Smile Easily With Our Troubleshooting Tips for Partial Dentures

If you wish to replace your missing teeth, you may be considering partial dentures. Perhaps you already have partial dentures, but you can’t remember all the things your prosthetist told you about denture maintenance. Either way, it is good to be prepared for the issues that can arise with this tooth replacement option. Partial dentures for your front or back teeth are highly effective, but they are not without their drawbacks. However, there’s plenty you can do to ensure you get the most out of them.

What Are Partial Dentures?

Dentures are a common tooth replacement option for people who want to restore the look and feel of their smile. For those who need to replace every tooth on their upper or lower jaw, full dentures are best. If, on the other hand, someone’s looking for a way to replace just a few teeth at the front or back of their mouth, partial dentures are the answer.

A partial denture consists of at least one false tooth, known as the pontic tooth. This tooth is attached to the surrounding teeth, as well as an acrylic or metal base or framework to hold it in place. The pontic teeth are designed to totally blend in with your other teeth and will appear real. Partial dentures are a fantastic option for teeth replacement, but you do need to take your time getting used to them.

Troubleshooting Common Partial Denture Problems Like a Pro

I Can’t Get My Partial Denture Out

The downside that comes with fitting your mouth so securely is that partial dentures can be difficult to remove. This is especially true when they’re new or newly adjusted. Your dentures will loosen up with wear, and it’s important to remember that you’ll get better at handling them in time. This process is more challenging if you have arthritic fingers or no fingernails, but it should still get easier with practice.

In the meantime, there are some tips that will help you remove the average partial denture. Press down with equal force on both sides of the denture and wiggle it until it comes loose. Avoid yanking it to the side, as this can cause damage to the denture itself or the inside of your mouth. If you are really struggling to remove your partial denture after getting it adjusted, it may be because the clasps are too tight and they require readjusting by your prosthetist.

Can Partial Dentures Be Broken?

When cleaning or handling your dentures, make sure you’re doing so carefully. Partial dentures are fragile — the false teeth could become chipped, cracked or broken, and the metal base can be bent. If they do get damaged, do not attempt to fix them yourself. At-home repairs can easily damage them further, and over-the-counter glues may contain dangerous chemicals that shouldn’t be used on partial dentures. Instead, visit your denture prosthetist right away.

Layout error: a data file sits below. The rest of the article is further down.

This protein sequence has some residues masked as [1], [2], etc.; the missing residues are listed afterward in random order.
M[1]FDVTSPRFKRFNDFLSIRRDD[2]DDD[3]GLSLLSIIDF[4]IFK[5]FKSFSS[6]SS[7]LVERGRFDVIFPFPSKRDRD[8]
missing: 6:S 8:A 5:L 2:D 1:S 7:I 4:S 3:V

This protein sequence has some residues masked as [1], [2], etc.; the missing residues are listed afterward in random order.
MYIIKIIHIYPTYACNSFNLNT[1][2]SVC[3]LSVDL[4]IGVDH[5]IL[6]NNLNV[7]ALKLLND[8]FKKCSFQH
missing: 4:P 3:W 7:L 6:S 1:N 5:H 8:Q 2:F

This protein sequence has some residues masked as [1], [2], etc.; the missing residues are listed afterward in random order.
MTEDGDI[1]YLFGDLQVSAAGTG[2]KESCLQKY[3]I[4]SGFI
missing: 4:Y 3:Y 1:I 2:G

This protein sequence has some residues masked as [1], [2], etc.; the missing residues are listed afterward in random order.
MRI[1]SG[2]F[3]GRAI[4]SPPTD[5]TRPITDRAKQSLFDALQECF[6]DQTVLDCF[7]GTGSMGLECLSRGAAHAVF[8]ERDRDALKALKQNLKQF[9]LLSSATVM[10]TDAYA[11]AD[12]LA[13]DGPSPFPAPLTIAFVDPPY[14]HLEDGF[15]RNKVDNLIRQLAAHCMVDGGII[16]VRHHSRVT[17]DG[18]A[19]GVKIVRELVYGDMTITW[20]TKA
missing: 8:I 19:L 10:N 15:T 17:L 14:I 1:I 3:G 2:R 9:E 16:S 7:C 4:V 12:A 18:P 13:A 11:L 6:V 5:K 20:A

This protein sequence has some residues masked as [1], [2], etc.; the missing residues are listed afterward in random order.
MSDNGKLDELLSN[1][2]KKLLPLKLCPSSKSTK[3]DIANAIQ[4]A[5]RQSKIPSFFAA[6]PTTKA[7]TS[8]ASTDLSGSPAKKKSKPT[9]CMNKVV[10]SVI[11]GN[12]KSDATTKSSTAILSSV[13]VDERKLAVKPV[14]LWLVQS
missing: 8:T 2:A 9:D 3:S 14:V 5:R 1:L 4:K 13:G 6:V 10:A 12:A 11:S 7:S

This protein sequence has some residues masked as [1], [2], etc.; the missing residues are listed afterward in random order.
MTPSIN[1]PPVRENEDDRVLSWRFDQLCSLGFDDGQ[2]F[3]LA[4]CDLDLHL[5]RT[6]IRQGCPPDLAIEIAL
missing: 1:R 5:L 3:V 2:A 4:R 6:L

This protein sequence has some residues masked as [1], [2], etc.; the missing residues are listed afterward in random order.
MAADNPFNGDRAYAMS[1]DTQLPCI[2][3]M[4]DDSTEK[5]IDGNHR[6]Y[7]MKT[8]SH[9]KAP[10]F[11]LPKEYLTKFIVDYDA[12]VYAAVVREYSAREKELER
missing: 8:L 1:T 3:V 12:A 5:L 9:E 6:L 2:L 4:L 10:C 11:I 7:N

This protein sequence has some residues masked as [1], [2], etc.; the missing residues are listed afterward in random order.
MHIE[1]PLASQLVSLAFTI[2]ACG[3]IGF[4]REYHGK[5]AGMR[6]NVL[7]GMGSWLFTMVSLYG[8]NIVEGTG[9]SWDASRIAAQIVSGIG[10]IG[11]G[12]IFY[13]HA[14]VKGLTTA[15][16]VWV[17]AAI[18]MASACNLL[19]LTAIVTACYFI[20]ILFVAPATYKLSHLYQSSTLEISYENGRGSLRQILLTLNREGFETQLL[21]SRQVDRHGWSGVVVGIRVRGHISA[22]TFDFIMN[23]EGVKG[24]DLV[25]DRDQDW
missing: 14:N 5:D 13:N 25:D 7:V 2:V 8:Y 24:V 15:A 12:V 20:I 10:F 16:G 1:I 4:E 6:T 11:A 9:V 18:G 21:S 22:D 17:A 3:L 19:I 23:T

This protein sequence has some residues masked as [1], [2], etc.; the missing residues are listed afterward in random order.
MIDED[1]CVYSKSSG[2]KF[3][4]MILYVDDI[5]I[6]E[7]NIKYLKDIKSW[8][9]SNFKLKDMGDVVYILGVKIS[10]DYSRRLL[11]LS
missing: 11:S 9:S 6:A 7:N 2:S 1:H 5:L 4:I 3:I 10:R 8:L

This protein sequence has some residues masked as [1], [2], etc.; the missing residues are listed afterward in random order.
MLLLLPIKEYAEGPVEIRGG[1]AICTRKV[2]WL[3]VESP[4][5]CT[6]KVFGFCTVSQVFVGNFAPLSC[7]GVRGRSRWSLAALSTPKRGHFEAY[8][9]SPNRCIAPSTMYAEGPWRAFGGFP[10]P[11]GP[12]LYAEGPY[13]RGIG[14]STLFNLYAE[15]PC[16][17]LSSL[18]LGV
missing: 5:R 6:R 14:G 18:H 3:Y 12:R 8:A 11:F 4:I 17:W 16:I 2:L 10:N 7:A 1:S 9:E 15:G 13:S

My Partial Dentures Are Irritating My Mouth

While partial dentures should fit you perfectly, they can become loose over time or as a result of changes in your jawbone and gums. Partial dentures that are not well fitted can cause irritation to your mouth and gums. If you notice this kind of irritation, make an appointment with your denture prosthetist so they can make the appropriate readjustments or repairs.

My Oral Health Care Is Dropping

Food particles and plaque can accumulate on the surface of the dentures and along the base. If you have partial dentures with resin clasps, these clasps might also exasperate issues with cavities and gums due to their placement within the mouth. The best way to avoid these problems is to maintain good dental hygiene and clean your partial dentures everyday.

Do not use toothpaste to clean your dentures. Use a denture solution and a denture brush to thoroughly scrub them, and then you can also clean them with water and soak overnight. Proper hygiene is crucial for the denture’s lifespan, so be sure to keep to a good cleaning schedule.

Should a Partial Denture Move?

While dentures are held in place by a metal framework, they also need help from your cheeks, tongue and lips. The muscles in these areas have to work to keep the denture in position, especially when you’re eating or talking. This can take a little while to get used to, so you will likely experience some denture slippage at first.

If the slipping persists, you may need to get them refitted by your denture prosthetist. Over time, your gums may recede or the surrounding teeth might change position, and this could reignite the issue of denture slippage. In this case, call your denture prosthetist and they will either adjust the dentures, replace them or use adhesive to solve the problem.

I’m Having Trouble Speaking & Eating With Partial Dentures

Due in part to denture slippage, partial dentures can impede your ability to speak or eat properly. Our advice is to eat mostly soft foods at first and take extra care when you pronounce difficult words. The best thing to do here is be patient, as it’ll get easier with time.

Find Quality & Caring Denture Prosthetists in Perth

If you are still experiencing problems with your dentures, or encounter a problem that isn’t covered here, reach out to your denture prosthetist. They have a wealth of knowledge and experience to guide you in this area. For denture care in Perth, at great-value cost, the experienced team at Direct Denture Care are happy to help. Contact us today!


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